As you can imagine (well…you should), this meant that a “Type D” bus was an object of enduring fascination for me.  These are of course the flat-front, “transit style” buses, where the door is in front of the front wheels.  As they say, familiarity breeds contempt.  And so I lusted after a ride in the type of bus that never managed to grace my bus stop. There was just something cooler about the Type D bus.

This opinion was also spurred at an early age by various children’s TV shows that offered crafting segments where viewers were encouraged to make school buses out of flat-top milk cartons.

The concept was to acquire one of these cartons, and then to fashion and attach four wheels using “paper fasteners” as hubs.

Despite the fact that this craft seemed to be featured prominently on children’s TV shows and in all of my go-to elementary school literature (i.e., Highlights Magazine and My Weekly Reader), there were two problems with this craft activity that frustrated the heck out of me. First, our milkman delivered milk in glass bottles, and then eventually paper cartons with the peaked top that are still common today.  We totally didn’t have flat top milk cartons.  Second, paper fasteners.  This was an object that was beyond the ken of what I knew for office supplies.  Paste, mucilage, tape, all those were fine; but my mom drew the line (she was all about drawling lines) at paper fasteners. She was not going to make a trip to the “stationery supply store” just for those. Or actually, ever for those. Maybe it was their fancy brass finish. I don’t know. I didn’t ask. I just sulked. Anyhow, lacking flat top milk cartons and paper fasteners, even a home-fabricated model Type D bus was out of my childhood reach.

Imagine my surprise and pleasure 30 years later when a Type D bus shows up to transport my kid to 1st grade!  It really made the whole child-rearing experience up to that point totally worth it.

Unfortunately, this was a short-lived joy and my district’s bus contractor quickly phased out the flat-front Type D buses and replaced them with much more traditional (for around here at least) fare.

By this time, the bus contractor – my district, like most districts in my state, do not own their bus fleets and instead contract to large transportation companies for school bus operation – had pretty much standardized on Type C buses, and in particular the Saf-T-Line C2 by Thomas. I am thinking that the low hood-line on these diesel-powered appliances makes for a more car-like and less truck-like driving experience. Not ever having driven one, I can still appreciate that they’re probably easier to maneuver than the full-on truck that was the Type C bus of my youth. That, by the way is something to think about when considering my 16 year old bus driver in Raleigh 50 years ago.

The dogs change, but the bus remains the same.

At least though, the buses were/are Thomas-built. I say this because Thomas holds a special place in my heart so far as school bus constructors go.  Thomas originates from North Carolina, High Point specifically. Which turns out to be where I originate from as well. Thomas is now a subsidiary of Daimler, but it maintains operations in High Point and stands as the oldest existing bus manufacturer in the U.S.  Thomas was the first manufacturer to routinely offer convex blind spot crossing mirrors on all of its school buses. Although, it should be noted that Thomas did not invent the blind spot mirror.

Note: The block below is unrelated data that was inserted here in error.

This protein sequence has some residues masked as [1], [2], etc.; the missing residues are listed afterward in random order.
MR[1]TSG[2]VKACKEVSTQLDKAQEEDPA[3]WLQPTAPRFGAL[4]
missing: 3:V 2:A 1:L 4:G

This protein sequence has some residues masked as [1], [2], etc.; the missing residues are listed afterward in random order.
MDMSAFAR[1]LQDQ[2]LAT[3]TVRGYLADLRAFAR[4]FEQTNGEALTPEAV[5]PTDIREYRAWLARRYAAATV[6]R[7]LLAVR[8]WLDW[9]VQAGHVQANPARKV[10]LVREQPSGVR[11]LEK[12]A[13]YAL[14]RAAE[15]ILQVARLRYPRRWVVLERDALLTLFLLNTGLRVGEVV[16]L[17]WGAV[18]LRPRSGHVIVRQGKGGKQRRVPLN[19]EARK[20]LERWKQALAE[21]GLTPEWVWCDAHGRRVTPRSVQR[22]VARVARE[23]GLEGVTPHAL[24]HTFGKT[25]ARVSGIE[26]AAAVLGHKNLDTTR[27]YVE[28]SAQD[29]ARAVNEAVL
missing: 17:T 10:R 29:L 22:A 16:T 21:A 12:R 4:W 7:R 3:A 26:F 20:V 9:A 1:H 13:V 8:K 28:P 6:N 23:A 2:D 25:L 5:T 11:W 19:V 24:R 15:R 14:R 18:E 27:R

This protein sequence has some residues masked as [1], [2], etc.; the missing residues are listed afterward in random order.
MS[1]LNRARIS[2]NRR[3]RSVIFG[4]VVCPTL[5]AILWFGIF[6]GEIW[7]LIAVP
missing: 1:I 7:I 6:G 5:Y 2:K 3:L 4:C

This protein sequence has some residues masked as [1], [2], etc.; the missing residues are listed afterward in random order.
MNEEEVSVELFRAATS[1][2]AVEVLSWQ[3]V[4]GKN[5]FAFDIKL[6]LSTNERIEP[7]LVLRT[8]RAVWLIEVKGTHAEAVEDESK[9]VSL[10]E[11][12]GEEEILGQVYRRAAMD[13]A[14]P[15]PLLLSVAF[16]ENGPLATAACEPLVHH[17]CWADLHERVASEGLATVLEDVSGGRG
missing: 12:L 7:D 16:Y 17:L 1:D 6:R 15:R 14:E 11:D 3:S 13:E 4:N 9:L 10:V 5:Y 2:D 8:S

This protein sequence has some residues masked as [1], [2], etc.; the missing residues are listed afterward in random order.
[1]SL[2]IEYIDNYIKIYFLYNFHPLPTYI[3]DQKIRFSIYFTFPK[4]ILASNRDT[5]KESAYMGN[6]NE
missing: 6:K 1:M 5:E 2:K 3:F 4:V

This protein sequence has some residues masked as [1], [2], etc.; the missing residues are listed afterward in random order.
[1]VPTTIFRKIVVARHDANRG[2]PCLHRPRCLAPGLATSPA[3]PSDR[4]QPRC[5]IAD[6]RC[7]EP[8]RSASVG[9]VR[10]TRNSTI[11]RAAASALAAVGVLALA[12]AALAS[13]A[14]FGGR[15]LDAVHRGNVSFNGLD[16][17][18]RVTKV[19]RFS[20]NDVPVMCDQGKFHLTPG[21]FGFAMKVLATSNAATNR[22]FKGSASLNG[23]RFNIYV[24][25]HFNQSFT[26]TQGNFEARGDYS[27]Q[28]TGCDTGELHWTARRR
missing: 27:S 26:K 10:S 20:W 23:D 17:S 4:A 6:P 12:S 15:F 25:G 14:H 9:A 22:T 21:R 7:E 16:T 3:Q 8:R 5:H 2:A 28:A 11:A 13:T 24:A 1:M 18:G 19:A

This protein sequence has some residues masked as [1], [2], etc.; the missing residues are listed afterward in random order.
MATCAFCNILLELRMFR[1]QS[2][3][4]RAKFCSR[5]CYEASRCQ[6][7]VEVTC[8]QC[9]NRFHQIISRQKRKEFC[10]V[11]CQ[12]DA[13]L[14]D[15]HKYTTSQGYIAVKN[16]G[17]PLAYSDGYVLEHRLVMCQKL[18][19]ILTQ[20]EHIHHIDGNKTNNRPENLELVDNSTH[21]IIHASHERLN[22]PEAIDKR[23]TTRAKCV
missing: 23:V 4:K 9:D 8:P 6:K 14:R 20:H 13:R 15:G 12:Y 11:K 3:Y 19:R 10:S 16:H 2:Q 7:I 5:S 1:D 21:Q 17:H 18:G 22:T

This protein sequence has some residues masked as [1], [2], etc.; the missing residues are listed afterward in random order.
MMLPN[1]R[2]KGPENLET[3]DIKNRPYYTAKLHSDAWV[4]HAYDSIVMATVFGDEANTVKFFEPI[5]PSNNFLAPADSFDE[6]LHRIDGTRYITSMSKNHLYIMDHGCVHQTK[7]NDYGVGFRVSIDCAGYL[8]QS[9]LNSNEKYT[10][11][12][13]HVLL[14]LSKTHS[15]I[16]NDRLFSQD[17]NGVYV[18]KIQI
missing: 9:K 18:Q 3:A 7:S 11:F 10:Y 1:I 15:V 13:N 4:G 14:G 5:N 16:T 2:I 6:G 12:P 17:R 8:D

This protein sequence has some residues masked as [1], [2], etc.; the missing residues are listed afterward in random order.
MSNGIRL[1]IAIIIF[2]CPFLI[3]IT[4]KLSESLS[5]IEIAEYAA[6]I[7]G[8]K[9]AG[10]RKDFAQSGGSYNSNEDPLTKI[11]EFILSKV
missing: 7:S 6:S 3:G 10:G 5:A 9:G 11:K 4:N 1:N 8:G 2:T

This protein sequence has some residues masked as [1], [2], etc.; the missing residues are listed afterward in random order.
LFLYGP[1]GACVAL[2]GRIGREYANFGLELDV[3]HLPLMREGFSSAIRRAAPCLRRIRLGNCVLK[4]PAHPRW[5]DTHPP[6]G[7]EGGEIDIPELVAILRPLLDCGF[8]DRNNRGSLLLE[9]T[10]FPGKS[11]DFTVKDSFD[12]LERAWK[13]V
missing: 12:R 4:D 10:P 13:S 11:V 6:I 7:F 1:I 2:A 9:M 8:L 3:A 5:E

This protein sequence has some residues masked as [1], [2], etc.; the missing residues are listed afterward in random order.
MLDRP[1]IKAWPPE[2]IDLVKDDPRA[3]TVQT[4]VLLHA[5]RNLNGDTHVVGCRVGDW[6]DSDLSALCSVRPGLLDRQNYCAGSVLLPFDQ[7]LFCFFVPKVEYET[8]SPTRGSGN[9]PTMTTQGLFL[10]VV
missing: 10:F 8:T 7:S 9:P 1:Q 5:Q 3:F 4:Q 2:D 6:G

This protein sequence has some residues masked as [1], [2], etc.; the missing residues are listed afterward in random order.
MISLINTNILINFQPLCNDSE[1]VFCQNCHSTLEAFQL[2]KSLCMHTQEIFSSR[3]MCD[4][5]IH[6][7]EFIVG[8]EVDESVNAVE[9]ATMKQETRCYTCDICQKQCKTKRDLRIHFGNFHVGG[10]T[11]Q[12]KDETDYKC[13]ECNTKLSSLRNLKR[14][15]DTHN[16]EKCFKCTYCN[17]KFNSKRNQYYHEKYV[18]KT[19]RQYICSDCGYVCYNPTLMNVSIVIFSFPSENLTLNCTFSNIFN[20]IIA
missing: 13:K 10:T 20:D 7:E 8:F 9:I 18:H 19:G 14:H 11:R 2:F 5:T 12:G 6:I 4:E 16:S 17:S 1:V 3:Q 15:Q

That credit goes to Reid Stout, a Michigan-based inventor, principal, teacher and school bus driver. It was Thomas though that popularized the convex mirror which is now standard equipment on all school buses.

The convex blind spot mirror was by no means the last technological advance for school buses. For example, as one might imagine, there’s considerable effort currently being made among the major school bus manufacturers to market electric buses.

Thomas, Blue Bird, and several other companies are producing and piloting fully electric school buses. If nothing else, this should be a relief to anyone who has ever spent time sitting in traffic at exhaust pipe level behind a traditional diesel bus.

Fortunately, it appears that there are Type D electric buses as well…providing inspiration to on-going generations of kids who want to make school bus models. If only they can find flat-top milk cartons and their moms let them have paper fasteners.

Sadly, those future generations of kids who are familiar with and inspired by school buses might be vanishing. This is of course due to the scourge of school bus transport…the pickup line.

In my own school district, there’s an ongoing debate each year as to how to economically design bus routes when fewer and fewer students take the bus as opposed to being driven by mom or dad. Some years, the district has called for bus-riding students to pay what is essentially an activity fee in order to underwrite the provision of buses.

I find this sad for quite a few reasons that are simultaneously personal, cultural, social, and environmental. The American School Bus Council (of course there is…) no doubt finds the whole situation economically threatening.  And well, I guess that can be chalked up to life in a changing world.  We’ll just have to see where all of that comes out.

This cardboard bus is actually a bank. Maybe it encourages children to save their money to pay their school district’s add-on fee for bus transportation.

If I ever have grandchildren – as they used to say in Western Kentucky, “Maybe you can get you some!” — they might someday ask what that “truck with the stop sign on it” is that I have on my desk. And then I can direct them to this article and tell them the story about riding the orange bus (with funktastic accompaniment). They’ll naturally assume that it’s just a crazy story…until we go find some antique paper fasteners and a flat top milk carton on eBay and start building.